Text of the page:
Chapter: Internet & World Wide Web HOW TO PROGRAM - Active Server Pages (ASP)

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Simple ASP Examples

In this section, we present simple ASP examples. The first example (Fig. 25.2) sends the Web server’s date and time to the client as XHTML markup.

Simple ASP Examples

 

In this section, we present simple ASP examples. The first example (Fig. 25.2) sends the Web server’s date and time to the client as XHTML markup.

 

          <% @LANGUAGE = VBScript %>

 

          <%

          ' Fig. 25.2 : clock.asp

          ' A simple ASP example

          Option Explicit

          %>

          <!DOCTYPE html PUBLIC "-//W3C//DTD XHTML 1.0 Transitional//EN"

          "http://www.w3.org/TR/xhtml1/DTD/xhtml1-transitional.dtd">

 

          <html xmlns = "http://www.w3.org/1999/xhtml">

 

 

          <head>

          <title>A Simple ASP Example</title>

         

          <style type = "text/css">

          td      {        background-color: black;

                             color: yellow }

          strong         {        font-family: arial, sans-serif;

                             font-size: 14pt; color: blue }

          p{ font-size: 14pt }

          </style>

         

          </head>

         

          <body>

         

          <p><strong>A Simple ASP Example</strong></p>

          <table border = "6">

          <tr>

          <td>

          <% =FormatDateTime( Now, vbLongDate ) %>

          </td>

         

          <td> 

          <% =Time() %>  

          </td>

          </tr> 

          </table>

          </body>

 

          </html>

 


Fig. 25.2 Simple Active Server Page

 

Notice the scripting delimiters <% and %> wrapped around the VBScript code— these delimit the scripting code that is executed on the server, not the client. Script enclosed in scripting delimiters is not sent to the client; it is processed by the scripting engine. How-ever, the scripting code inside the delimiters can generate information that is sent to the client. Everything outside <% and %> is simply written to the client.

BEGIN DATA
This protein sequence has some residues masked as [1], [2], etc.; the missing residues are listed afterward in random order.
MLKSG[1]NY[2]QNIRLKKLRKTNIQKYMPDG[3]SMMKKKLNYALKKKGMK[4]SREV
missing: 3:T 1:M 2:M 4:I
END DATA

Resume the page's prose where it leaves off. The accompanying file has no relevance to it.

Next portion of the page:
Line 1 uses the optional @LANGUAGE processing directive to specify VBScript as the scripting language. This indicates the scripting engine needed to interpret the scripting code. In this chapter, we use VBScript exclusively to develop our Active Server Pages, although other scripting languages, such as JavaScript, may be used. If the @LANGUAGE processing directive is omitted, VBScript is the default.

 

The Option Explicit statement in line 6 indicates that the programmer must explicitly declare all VBScript variables. Remember that by simply mentioning a new name, VBScript variables are implicitly declared. This can lead to subtle errors. When used, the Option Explicit statement must be the first VBScript scripting statement after the @LANGUAGE directive. In this particular example, variables are not declared but the Option Explicit statement is included as a good programming practice.

 

Line 33 calls VBScript function FormatDateTime to return a string formatted according to the server’s date and time. This function accepts two arguments, the date and the format in which to return the date. We call VBScript function Now to get the current date and specify the vbLongDate format, which indicates that the day, time, month and year should be displayed. This statement is short for

 

<% Call Response.Write( FormatDateTime( Now, vbLongDate ) ) %>

 

which calls the Response method Write to send the formatted date as text to the client. Line 37 calls VBScript function Time to get the current time on the server. Function

Time returns the time in the format, hh:mm:ss.This statement is short for

 

<% Call Response.Write( Time() ) %>

 

which calls the Response method Write to send the time as text to the client.

Fig. 25.3 shows the XHTML generated by clock.asp that is rendered in the client browser. This is what the user would see by selecting the View menu’s Source command in Internet Explorer. As you can see, server-side scripts, unlike client-side scripts, are not viewable by the client.